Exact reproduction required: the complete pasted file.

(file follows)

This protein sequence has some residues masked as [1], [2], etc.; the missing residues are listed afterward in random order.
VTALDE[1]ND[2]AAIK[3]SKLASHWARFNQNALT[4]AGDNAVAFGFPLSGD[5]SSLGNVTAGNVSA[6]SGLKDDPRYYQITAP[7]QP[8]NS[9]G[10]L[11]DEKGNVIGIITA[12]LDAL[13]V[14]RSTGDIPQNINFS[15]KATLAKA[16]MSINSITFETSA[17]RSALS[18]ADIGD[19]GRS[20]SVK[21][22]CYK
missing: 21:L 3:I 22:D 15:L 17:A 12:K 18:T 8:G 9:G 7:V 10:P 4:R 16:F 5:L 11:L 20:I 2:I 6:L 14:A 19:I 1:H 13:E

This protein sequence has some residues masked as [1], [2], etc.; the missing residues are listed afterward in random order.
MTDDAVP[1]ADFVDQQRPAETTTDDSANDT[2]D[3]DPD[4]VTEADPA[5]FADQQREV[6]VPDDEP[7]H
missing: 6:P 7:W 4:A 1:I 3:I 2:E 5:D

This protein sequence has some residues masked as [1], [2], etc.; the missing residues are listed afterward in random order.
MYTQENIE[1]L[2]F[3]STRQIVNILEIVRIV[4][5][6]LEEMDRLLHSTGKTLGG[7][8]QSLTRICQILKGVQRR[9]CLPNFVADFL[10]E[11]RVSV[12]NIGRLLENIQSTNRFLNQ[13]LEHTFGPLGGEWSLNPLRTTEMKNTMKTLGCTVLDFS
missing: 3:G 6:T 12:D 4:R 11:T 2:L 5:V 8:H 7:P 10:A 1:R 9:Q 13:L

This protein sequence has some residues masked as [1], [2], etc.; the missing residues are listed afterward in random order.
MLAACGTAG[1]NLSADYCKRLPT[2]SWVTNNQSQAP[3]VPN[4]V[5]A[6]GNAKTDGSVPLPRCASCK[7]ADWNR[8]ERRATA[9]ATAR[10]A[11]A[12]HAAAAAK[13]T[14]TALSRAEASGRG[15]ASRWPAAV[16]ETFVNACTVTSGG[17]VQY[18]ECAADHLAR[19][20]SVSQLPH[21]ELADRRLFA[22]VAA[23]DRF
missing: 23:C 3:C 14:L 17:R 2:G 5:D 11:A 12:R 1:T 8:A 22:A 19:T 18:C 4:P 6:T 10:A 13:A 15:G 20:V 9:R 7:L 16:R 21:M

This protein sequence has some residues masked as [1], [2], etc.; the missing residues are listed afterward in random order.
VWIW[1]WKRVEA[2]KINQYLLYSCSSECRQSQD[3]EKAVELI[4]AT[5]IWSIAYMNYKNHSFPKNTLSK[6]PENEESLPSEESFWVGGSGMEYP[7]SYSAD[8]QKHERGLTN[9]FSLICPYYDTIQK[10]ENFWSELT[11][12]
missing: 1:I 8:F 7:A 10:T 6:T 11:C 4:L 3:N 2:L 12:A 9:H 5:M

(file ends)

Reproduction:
This protein sequence has some residues masked as [1], [2], etc.; the missing residues are listed afterward in random order.
VTALDE[1]ND[2]AAIK[3]SKLASHWARFNQNALT[4]AGDNAVAFGFPLSGD[5]SSLGNVTAGNVSA[6]SGLKDDPRYYQITAP[7]QP[8]NS[9]G[10]L[11]DEKGNVIGIITA[12]LDAL[13]V[14]RSTGDIPQNINFS[15]KATLAKA[16]MSINSITFETSA[17]RSALS[18]ADIGD[19]GRS[20]SVK[21][22]CYK
missing: 21:L 3:I 22:D 15:L 17:A 12:K 18:T 8:G 9:G 7:V 10:P 4:R 16:F 5:L 11:L 20:I 2:I 6:L 14:A 19:I 1:H 13:E

This protein sequence has some residues masked as [1], [2], etc.; the missing residues are listed afterward in random order.
MTDDAVP[1]ADFVDQQRPAETTTDDSANDT[2]D[3]DPD[4]VTEADPA[5]FADQQREV[6]VPDDEP[7]H
missing: 6:P 7:W 4:A 1:I 3:I 2:E 5:D

This protein sequence has some residues masked as [1], [2], etc.; the missing residues are listed afterward in random order.
MYTQENIE[1]L[2]F[3]STRQIVNILEIVRIV[4][5][6]LEEMDRLLHSTGKTLGG[7][8]QSLTRICQILKGVQRR[9]CLPNFVADFL[10]E[11]RVSV[12]NIGRLLENIQSTNRFLNQ[13]LEHTFGPLGGEWSLNPLRTTEMKNTMKTLGCTVLDFS
missing: 3:G 6:T 12:D 4:R 11:T 2:L 5:V 8:H 7:P 10:A 1:R 9:Q 13:L

This protein sequence has some residues masked as [1], [2], etc.; the missing residues are listed afterward in random order.
MLAACGTAG[1]NLSADYCKRLPT[2]SWVTNNQSQAP[3]VPN[4]V[5]A[6]GNAKTDGSVPLPRCASCK[7]ADWNR[8]ERRATA[9]ATAR[10]A[11]A[12]HAAAAAK[13]T[14]TALSRAEASGRG[15]ASRWPAAV[16]ETFVNACTVTSGG[17]VQY[18]ECAADHLAR[19][20]SVSQLPH[21]ELADRRLFA[22]VAA[23]DRF
missing: 23:C 3:C 14:L 17:R 2:G 5:D 11:A 12:R 1:T 8:A 22:A 19:T 18:C 4:P 6:T 10:A 13:A 15:G 20:V 9:R 7:L 16:R 21:M

This protein sequence has some residues masked as [1], [2], etc.; the missing residues are listed afterward in random order.
VWIW[1]WKRVEA[2]KINQYLLYSCSSECRQSQD[3]EKAVELI[4]AT[5]IWSIAYMNYKNHSFPKNTLSK[6]PENEESLPSEESFWVGGSGMEYP[7]SYSAD[8]QKHERGLTN[9]FSLICPYYDTIQK[10]ENFWSELT[11][12]
missing: 1:I 8:F 7:A 10:T 6:T 11:C 4:L 3:N 2:L 12:A 9:H 5:M